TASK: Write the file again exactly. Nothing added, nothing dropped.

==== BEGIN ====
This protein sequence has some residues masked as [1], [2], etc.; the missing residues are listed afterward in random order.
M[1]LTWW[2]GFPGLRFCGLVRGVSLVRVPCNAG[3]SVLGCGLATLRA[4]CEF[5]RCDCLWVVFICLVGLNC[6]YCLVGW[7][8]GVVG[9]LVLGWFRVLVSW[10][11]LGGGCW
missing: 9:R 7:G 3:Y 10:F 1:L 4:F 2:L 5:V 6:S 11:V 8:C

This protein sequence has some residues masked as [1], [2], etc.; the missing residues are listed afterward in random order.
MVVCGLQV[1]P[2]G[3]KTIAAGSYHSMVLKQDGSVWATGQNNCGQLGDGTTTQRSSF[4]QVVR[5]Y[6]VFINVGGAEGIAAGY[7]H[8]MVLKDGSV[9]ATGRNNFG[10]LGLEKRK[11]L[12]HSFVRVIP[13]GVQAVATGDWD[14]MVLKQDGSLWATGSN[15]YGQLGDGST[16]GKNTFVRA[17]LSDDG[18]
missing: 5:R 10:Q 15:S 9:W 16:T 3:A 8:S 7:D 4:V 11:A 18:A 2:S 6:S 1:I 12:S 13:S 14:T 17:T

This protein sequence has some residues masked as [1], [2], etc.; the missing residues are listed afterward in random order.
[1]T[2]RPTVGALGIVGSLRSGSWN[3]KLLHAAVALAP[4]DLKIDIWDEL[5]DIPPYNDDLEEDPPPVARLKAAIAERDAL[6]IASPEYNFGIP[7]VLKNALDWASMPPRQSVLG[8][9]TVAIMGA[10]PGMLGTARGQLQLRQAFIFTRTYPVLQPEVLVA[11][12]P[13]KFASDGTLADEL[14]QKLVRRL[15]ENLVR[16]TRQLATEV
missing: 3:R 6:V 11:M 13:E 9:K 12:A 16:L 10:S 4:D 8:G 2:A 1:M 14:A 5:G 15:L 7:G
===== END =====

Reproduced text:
This protein sequence has some residues masked as [1], [2], etc.; the missing residues are listed afterward in random order.
M[1]LTWW[2]GFPGLRFCGLVRGVSLVRVPCNAG[3]SVLGCGLATLRA[4]CEF[5]RCDCLWVVFICLVGLNC[6]YCLVGW[7][8]GVVG[9]LVLGWFRVLVSW[10][11]LGGGCW
missing: 9:R 7:G 3:Y 10:F 1:L 4:F 2:L 5:V 6:S 11:V 8:C

This protein sequence has some residues masked as [1], [2], etc.; the missing residues are listed afterward in random order.
MVVCGLQV[1]P[2]G[3]KTIAAGSYHSMVLKQDGSVWATGQNNCGQLGDGTTTQRSSF[4]QVVR[5]Y[6]VFINVGGAEGIAAGY[7]H[8]MVLKDGSV[9]ATGRNNFG[10]LGLEKRK[11]L[12]HSFVRVIP[13]GVQAVATGDWD[14]MVLKQDGSLWATGSN[15]YGQLGDGST[16]GKNTFVRA[17]LSDDG[18]
missing: 5:R 10:Q 15:S 9:W 16:T 3:A 8:S 7:D 4:V 11:A 18:A 2:S 6:S 1:I 12:S 13:S 14:T 17:T

This protein sequence has some residues masked as [1], [2], etc.; the missing residues are listed afterward in random order.
[1]T[2]RPTVGALGIVGSLRSGSWN[3]KLLHAAVALAP[4]DLKIDIWDEL[5]DIPPYNDDLEEDPPPVARLKAAIAERDAL[6]IASPEYNFGIP[7]VLKNALDWASMPPRQSVLG[8][9]TVAIMGA[10]PGMLGTARGQLQLRQAFIFTRTYPVLQPEVLVA[11][12]P[13]KFASDGTLADEL[14]QKLVRRL[15]ENLVR[16]TRQLATEV
missing: 3:R 6:V 11:M 13:E 9:K 12:A 16:L 10:S 4:D 8:G 2:A 1:M 14:A 5:G 15:L 7:G